Managing 3D IC Supply Chain Complexity and Cost: A Conversation with WWK
“Challenges that need addressing in 2.5D / 3D IC are supply-chain related. The current cost structure for 2.5D / 3D is leveraged by materials and processing equipment.” (Overheard at the GSA Silicon Summit 2013, April 2013.)
Supply chain complexity and cost: it seems to be the theme common to current discussions about implementing 3D IC technology in high-volume manufacturing today.
Consider this: the end-to-end 3D IC business model TSMC proposed in late 2011 has yielded to a new approach in 2013. TSMC is now expanding its service direction to include collaboration with customers in designing a 3D IC supply chain model that may or may not integrate OSATS, at the customer’s discretion.
It sounds more complex, adding links to the 3D IC supply chain, but could TSMC be making this change with an eye toward lowering costs, and hoping thereby to encourage 3D IC time-to-volume?
Or is it that TSMC has an eye on the competition? After all, GLOBALFOUNDRIES has stuck to its guns all along on 3D IC, reiterating its dedication to an open 3D supply chain collaboration that involves the logic foundry, memory foundry, OSAT and customer.
Either way, for 3D IC supply chains to work in concert, start to finish, link to link, reliably delivering quality products to the end customer, all parties involved in the chain need to be on-board and coordinated, despite each party having individual business objectives, and individual practical constraints, that may influence their individual levels of enthusiasm and appetite as supply chain participants.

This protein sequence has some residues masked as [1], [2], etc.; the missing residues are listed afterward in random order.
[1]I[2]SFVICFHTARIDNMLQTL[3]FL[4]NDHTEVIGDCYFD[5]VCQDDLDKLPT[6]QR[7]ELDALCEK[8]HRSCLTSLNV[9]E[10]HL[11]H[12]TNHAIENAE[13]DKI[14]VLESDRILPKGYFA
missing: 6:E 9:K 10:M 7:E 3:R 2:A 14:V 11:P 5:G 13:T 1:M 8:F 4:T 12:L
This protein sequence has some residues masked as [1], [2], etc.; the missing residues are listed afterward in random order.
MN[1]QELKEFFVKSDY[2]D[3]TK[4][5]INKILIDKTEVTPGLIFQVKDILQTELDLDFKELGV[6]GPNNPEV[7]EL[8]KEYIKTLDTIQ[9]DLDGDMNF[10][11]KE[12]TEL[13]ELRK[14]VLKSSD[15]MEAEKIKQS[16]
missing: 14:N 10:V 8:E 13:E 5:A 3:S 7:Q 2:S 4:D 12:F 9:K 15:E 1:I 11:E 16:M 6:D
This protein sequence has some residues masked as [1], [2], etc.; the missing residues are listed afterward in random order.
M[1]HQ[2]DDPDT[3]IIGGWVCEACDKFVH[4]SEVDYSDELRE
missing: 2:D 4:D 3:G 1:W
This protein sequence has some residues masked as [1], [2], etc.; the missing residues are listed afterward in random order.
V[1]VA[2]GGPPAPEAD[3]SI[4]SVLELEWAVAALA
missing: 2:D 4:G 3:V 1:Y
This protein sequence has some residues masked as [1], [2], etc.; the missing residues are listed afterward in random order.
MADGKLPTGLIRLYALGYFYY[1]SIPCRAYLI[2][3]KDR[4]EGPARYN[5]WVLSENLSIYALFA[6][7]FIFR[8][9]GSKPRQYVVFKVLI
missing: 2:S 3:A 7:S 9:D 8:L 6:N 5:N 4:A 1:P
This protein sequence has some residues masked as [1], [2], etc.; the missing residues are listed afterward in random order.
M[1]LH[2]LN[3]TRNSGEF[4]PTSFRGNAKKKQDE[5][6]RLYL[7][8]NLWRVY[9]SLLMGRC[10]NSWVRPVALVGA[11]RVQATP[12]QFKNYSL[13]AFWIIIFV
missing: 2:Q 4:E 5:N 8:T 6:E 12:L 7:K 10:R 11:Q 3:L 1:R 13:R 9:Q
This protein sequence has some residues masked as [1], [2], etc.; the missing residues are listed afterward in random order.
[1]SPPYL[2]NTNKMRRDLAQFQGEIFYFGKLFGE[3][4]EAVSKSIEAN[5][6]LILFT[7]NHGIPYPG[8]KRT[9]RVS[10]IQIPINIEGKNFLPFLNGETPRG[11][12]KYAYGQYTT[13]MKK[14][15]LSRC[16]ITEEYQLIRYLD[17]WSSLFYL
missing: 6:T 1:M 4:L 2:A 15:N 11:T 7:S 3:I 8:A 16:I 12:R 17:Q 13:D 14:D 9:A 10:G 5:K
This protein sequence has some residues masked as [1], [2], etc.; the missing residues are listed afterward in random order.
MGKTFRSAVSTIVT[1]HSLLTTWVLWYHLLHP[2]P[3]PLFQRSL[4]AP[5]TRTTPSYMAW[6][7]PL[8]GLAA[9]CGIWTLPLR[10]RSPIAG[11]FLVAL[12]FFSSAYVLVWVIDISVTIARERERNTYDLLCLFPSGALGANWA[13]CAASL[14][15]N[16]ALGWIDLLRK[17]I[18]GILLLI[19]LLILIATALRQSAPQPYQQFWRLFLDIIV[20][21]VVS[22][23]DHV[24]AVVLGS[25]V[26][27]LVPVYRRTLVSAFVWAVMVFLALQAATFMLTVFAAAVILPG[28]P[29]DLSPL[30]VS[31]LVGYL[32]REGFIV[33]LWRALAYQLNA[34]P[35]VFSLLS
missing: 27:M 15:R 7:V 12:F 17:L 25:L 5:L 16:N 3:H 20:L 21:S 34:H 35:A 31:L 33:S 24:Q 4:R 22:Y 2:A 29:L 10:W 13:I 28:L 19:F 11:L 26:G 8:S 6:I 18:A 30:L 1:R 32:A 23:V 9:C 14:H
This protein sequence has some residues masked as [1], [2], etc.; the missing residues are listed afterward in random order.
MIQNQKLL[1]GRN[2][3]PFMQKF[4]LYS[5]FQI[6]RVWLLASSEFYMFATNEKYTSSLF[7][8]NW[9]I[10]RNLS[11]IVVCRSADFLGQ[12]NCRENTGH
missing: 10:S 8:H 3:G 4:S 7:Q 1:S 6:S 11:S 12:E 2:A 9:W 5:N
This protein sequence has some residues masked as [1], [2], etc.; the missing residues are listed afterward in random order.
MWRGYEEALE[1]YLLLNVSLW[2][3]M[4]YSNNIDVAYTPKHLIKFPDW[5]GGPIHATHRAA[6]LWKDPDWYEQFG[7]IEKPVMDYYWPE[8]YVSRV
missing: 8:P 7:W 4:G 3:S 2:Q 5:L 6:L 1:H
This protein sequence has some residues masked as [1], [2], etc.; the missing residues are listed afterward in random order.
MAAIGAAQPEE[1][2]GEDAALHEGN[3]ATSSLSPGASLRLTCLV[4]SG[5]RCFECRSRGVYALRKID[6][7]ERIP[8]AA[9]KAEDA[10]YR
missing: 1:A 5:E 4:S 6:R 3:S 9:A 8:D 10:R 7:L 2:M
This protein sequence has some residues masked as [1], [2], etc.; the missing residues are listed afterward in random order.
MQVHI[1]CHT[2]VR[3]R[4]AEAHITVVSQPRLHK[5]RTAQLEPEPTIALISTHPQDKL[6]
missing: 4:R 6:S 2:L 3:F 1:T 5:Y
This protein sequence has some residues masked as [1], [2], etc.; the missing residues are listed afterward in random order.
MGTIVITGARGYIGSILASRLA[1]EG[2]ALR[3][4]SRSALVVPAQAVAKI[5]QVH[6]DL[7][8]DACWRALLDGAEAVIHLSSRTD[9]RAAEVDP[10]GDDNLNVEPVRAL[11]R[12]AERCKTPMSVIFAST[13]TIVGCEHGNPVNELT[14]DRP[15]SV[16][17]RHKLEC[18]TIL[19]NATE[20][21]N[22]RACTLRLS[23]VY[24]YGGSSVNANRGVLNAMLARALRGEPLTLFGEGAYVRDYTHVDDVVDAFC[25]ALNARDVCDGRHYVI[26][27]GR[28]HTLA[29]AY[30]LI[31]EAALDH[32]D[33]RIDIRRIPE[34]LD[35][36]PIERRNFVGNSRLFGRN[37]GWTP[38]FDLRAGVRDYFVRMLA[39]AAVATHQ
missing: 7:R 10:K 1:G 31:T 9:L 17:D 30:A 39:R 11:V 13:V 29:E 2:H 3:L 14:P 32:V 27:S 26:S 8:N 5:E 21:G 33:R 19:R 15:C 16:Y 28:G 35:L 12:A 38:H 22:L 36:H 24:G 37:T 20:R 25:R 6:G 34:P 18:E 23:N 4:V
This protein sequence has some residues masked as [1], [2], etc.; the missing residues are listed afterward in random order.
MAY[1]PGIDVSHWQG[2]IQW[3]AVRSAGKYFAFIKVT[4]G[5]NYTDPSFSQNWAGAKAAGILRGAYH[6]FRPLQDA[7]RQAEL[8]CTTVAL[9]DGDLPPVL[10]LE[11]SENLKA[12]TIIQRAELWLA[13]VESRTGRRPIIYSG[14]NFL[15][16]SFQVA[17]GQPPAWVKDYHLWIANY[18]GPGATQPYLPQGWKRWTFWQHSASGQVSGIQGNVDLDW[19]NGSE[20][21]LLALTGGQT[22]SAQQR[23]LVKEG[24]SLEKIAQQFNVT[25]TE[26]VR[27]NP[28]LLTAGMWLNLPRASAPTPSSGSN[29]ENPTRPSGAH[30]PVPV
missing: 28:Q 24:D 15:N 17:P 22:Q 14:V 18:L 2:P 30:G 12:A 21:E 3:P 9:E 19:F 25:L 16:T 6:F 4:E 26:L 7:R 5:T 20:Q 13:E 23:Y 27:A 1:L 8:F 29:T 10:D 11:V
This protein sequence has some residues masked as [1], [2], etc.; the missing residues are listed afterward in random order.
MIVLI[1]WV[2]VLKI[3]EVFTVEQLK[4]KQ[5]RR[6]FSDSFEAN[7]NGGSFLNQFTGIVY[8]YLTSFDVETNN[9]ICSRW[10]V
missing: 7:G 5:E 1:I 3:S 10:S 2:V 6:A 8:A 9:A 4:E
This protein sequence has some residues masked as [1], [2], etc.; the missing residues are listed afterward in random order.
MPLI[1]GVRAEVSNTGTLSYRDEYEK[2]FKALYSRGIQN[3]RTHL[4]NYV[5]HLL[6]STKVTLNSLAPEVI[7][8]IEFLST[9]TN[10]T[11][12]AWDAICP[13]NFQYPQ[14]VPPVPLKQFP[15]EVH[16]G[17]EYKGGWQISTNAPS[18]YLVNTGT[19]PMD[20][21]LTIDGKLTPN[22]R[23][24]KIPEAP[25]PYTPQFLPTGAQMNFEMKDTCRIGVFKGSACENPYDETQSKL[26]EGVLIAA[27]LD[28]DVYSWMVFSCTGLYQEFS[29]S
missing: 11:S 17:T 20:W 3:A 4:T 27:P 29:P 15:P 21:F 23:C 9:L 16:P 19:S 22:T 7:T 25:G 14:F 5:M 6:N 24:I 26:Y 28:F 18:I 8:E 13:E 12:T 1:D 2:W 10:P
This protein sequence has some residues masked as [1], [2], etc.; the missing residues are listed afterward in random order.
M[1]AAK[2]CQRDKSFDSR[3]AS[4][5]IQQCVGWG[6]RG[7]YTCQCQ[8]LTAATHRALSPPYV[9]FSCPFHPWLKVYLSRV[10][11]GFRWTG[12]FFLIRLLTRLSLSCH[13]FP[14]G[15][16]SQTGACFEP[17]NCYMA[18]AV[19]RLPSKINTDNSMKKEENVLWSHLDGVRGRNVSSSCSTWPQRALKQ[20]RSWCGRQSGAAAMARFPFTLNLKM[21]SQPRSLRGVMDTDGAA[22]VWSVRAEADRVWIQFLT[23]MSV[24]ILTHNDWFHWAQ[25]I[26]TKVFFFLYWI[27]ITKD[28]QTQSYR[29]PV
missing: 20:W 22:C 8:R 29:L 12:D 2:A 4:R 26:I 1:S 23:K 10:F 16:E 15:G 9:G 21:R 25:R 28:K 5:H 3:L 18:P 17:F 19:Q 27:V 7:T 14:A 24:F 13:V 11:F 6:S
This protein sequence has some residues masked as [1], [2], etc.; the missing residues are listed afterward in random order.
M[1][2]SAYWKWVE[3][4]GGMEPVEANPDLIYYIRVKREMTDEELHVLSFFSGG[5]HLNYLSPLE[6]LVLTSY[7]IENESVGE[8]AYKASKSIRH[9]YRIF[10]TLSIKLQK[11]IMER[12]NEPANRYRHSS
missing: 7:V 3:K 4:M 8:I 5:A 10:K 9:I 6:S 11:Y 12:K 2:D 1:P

That situation sounds like it could be messy.
And also sounds like it could be the topic for a great Harvard Business School case study.
Rather than wait for the definitive HBS 3D IC supply chain case study though, here at 3D InCites we decided to take on the topic ourselves.
What are the unifying elements that hold complex 3D IC supply chains together? The only element we can see that could ultimately unify the various companies and cultures in the 3D IC supply chain is … profit.
Unless the various individual elements of the 3D IC supply chain can each see reasonable business benefits to their continued participation, it would take only one ‘weak link’ dropping out for the entire supply chain to be compromised.
Next question: just how can disparate player companies in the 3D IC supply chain ensure that the business side of the equation makes sense for them?
To read the Part 1 of the interview, click on the link below to visit 3D InCite's Web site at http://www.3dincites.com/2013/06/managing-3d-ic-supply-chain-complexity-and-cost-a-conversation-with-wwk/.
To read the Part 2 of the interview, click on the link below to visit 3D InCite's Web site at http://www.3dincites.com/2013/06/managing-3d-ic-supply-chain-complexity-and-cost-a-conversation-with-wwk-part-2/.